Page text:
If you want to forgo visiting Segovia independently and would rather head on an organised tour to the city from Madrid, then there are plenty of options to choose from.
If you want transport included to and from Segovia from Madrid along with a special activity, consider booking this hot air balloon ride that also includes pick-up and drop-off from Madrid.
For those who can’t decide between Segovia and Toledo, then this guided day tour or this day tour is a good option. It includes a morning stop in Toledo before busing you to Segovia for the afternoon. This will be rushed but can be worth it if you’re short on time.
Toledo is arguably the most popular day trip from the Spanish capital. Known as the “city of three cultures,” there is a lot of history to take in in this small but bustling little city. Absolutely beautiful and packed with sites, it makes for an excellent day trip destination to explore.
Getting from Madrid to Toledo is even easier and quicker than getting to Segovia – mainly because the main train station is within easy walking distance from the Old Town.
The easiest way to reach Toledo from Madrid is by train. There is a high-speed train that arrives in Toledo in under 20 minutes and it leaves from Madrid’s Atocha station, which is far more central than Chamartín. The main train station in Toledo is also only about a 15-minute walk from the entrance to the Old Town. You can view schedules here.
The bus is also another great way to reach Toledo. Buses take about 1-1.5 hours and are generally a bit less expensive than train tickets. The main bus station in Toledo is also about 15 minutes on foot to the city centre.
Once in Toledo, your best bet is to get around on foot. It is worth noting, however, that Toledo is an incredibly hilly city – so be prepared to add some extra time when walking between sites! It may also make it a less favourable option for those with some mobility issues.
As mentioned in the Segovia section, it’s hard to say whether Toledo or Segovia is more expensive or cheaper than the other. Prices for entry to sites, food and other things are relatively the same.
The main thing where Toledo and Segovia can differ price-wise is that Toledo does have a few more popular tourist sites that charge entry. Generally, entry into most sites is around €3 per person, however, if you visit many different places, this can all add up.
What Toledo has that Segovia does not, however, is a tourist bracelet that, for a flat fee, grants you access to seven different sites for the cost of entering fewer than three at full price.
Therefore, you can generally spend about the same in Segovia if you opt for this option. You can purchase the tourist bracelet here.
Things to do in Toledo
There are a lot of things to do in Toledo, arguably more than in Segovia, and you can easily be kept occupied for an entire day (or even more depending on how much interests you).
Like Segovia, you can enjoy a cathedral, Alcázar (though the one in Toledo isn’t as impressive) and a historic Jewish quarter.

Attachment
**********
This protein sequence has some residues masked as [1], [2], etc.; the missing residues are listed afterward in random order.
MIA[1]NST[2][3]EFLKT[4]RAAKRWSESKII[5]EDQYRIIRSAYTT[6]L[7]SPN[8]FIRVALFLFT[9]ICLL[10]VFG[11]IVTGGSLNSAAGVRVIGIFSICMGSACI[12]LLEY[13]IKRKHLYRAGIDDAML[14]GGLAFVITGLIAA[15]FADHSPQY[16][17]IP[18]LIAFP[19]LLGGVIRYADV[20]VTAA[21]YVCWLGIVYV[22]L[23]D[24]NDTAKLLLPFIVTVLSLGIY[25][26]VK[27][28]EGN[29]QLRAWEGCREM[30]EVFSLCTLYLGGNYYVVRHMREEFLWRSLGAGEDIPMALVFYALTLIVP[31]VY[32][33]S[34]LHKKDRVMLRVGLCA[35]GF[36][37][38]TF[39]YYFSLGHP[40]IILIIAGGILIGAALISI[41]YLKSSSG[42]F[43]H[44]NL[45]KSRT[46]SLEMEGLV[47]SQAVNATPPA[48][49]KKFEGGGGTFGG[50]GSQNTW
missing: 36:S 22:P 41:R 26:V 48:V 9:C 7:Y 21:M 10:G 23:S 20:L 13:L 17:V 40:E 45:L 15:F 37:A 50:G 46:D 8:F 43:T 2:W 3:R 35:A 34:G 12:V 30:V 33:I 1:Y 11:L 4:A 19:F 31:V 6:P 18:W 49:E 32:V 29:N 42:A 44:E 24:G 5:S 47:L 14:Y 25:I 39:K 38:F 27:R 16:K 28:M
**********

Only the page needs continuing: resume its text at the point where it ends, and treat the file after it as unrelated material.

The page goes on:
Toledo also has several museums and historic sites that are worth visiting. Take in the beautiful bridges over the Tagus River, enjoy the gorgeous city gates and just absorb the views of this incredible skyline.
There are also many churches and former religious sites to see in Toledo. These include (but are certainly not limited to), Mezquita de Cristo de la Luz (a former mosque that was converted to a church), the Iglesia de los Jesuitas (which also has incredible views from the bell tower) and the Sinagoga de Santa Maria Blanca in the former Jewish Quarter.
Toledo was also the home to the famed Renaissance painter El Greco. There are some churches where you can view some of his works, and you can also head to the Museo del Greco to learn more about the painter and see more of his artwork.
Day Tours from Madrid to Toledo
If you would rather have a guide and not deal with the hassle of train or bus timetables during your day trip to Toledo, then these guided tours are an excellent choice.
And if you are a fan of historic cities along with wine and food, then this day tour is the choice for you. It includes a visit to Toledo before taking you to enjoy a winery in the Castilla-La Mancha region!
Toledo vs Segovia: The Verdict
While both cities are worth visiting, they have different aspects that can appeal to various visitors.
Toledo is a great option if you want a very easy and quick day trip option. The high-speed train leaves from central Madrid and arrives close to Toledo’s old town in under 30 minutes. Toledo also has many things to do that can keep visitors occupied for an entire day (or more, if they’re interested).
Segovia is perfect for those who are interested in excellently-preserved Roman ruins. And while Toledo may be more striking from a city-skyline point of view, Segovia’s actual landmarks (the cathedral, aqueduct and Alcázar specifically) are a bit more impressive. It’s also slightly more compact and easier to get around on foot.
Regardless of whether you choose to visit Segovia or Toledo, you’re sure to have an excellent time on your day trip from Madrid!
Are you trying to decide between visiting these two cities? Have any questions about either? Let us know in the comments!